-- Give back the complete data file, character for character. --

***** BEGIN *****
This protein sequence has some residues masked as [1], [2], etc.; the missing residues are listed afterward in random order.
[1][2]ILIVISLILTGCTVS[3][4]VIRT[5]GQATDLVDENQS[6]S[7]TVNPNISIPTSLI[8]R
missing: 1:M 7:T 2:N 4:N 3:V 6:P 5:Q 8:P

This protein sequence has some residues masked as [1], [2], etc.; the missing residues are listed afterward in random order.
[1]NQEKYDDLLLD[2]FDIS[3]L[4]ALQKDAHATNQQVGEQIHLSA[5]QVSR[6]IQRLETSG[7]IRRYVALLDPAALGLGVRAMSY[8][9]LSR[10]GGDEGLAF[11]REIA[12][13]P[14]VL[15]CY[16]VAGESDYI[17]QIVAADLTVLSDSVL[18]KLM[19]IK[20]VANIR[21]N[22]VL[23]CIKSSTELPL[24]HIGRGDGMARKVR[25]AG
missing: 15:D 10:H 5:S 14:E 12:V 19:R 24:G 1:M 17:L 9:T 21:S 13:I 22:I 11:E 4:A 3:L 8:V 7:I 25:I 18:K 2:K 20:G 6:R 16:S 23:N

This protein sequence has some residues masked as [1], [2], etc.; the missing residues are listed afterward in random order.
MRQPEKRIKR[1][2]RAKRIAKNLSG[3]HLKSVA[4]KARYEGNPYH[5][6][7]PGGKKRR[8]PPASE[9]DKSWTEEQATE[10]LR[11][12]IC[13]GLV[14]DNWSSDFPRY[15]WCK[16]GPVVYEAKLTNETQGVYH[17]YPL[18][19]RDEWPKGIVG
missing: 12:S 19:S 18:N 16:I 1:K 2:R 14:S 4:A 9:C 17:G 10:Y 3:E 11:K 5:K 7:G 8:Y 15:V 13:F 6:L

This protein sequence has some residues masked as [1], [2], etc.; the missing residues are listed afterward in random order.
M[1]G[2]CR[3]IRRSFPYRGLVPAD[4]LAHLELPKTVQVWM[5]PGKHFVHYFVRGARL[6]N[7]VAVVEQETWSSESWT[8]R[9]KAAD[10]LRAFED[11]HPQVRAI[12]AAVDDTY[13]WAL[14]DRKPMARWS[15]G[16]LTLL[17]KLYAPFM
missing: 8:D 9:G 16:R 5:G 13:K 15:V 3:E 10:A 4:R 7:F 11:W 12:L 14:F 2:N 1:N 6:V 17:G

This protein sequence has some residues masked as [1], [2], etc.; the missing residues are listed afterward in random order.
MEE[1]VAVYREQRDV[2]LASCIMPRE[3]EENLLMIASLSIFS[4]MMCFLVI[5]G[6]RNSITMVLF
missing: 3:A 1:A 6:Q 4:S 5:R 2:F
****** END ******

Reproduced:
This protein sequence has some residues masked as [1], [2], etc.; the missing residues are listed afterward in random order.
[1][2]ILIVISLILTGCTVS[3][4]VIRT[5]GQATDLVDENQS[6]S[7]TVNPNISIPTSLI[8]R
missing: 1:M 7:T 2:N 4:N 3:V 6:P 5:Q 8:P

This protein sequence has some residues masked as [1], [2], etc.; the missing residues are listed afterward in random order.
[1]NQEKYDDLLLD[2]FDIS[3]L[4]ALQKDAHATNQQVGEQIHLSA[5]QVSR[6]IQRLETSG[7]IRRYVALLDPAALGLGVRAMSY[8][9]LSR[10]GGDEGLAF[11]REIA[12][13]P[14]VL[15]CY[16]VAGESDYI[17]QIVAADLTVLSDSVL[18]KLM[19]IK[20]VANIR[21]N[22]VL[23]CIKSSTELPL[24]HIGRGDGMARKVR[25]AG
missing: 15:D 10:H 5:S 14:E 12:V 19:R 24:G 1:M 17:L 9:T 21:S 13:I 22:I 11:E 4:A 3:L 8:V 7:I 25:I 18:K 2:K 20:G 6:R 16:S 23:N

This protein sequence has some residues masked as [1], [2], etc.; the missing residues are listed afterward in random order.
MRQPEKRIKR[1][2]RAKRIAKNLSG[3]HLKSVA[4]KARYEGNPYH[5][6][7]PGGKKRR[8]PPASE[9]DKSWTEEQATE[10]LR[11][12]IC[13]GLV[14]DNWSSDFPRY[15]WCK[16]GPVVYEAKLTNETQGVYH[17]YPL[18][19]RDEWPKGIVG
missing: 12:S 19:S 18:N 16:I 1:K 2:R 14:S 4:A 9:C 17:G 10:Y 3:E 11:K 5:K 7:G 8:Y 15:V 13:F 6:L

This protein sequence has some residues masked as [1], [2], etc.; the missing residues are listed afterward in random order.
M[1]G[2]CR[3]IRRSFPYRGLVPAD[4]LAHLELPKTVQVWM[5]PGKHFVHYFVRGARL[6]N[7]VAVVEQETWSSESWT[8]R[9]KAAD[10]LRAFED[11]HPQVRAI[12]AAVDDTY[13]WAL[14]DRKPMARWS[15]G[16]LTLL[17]KLYAPFM
missing: 8:D 9:G 16:R 5:G 13:K 15:V 3:E 10:A 4:R 7:F 11:W 12:L 14:F 2:N 1:N 6:V 17:G

This protein sequence has some residues masked as [1], [2], etc.; the missing residues are listed afterward in random order.
MEE[1]VAVYREQRDV[2]LASCIMPRE[3]EENLLMIASLSIFS[4]MMCFLVI[5]G[6]RNSITMVLF
missing: 3:A 1:A 6:Q 4:S 5:R 2:F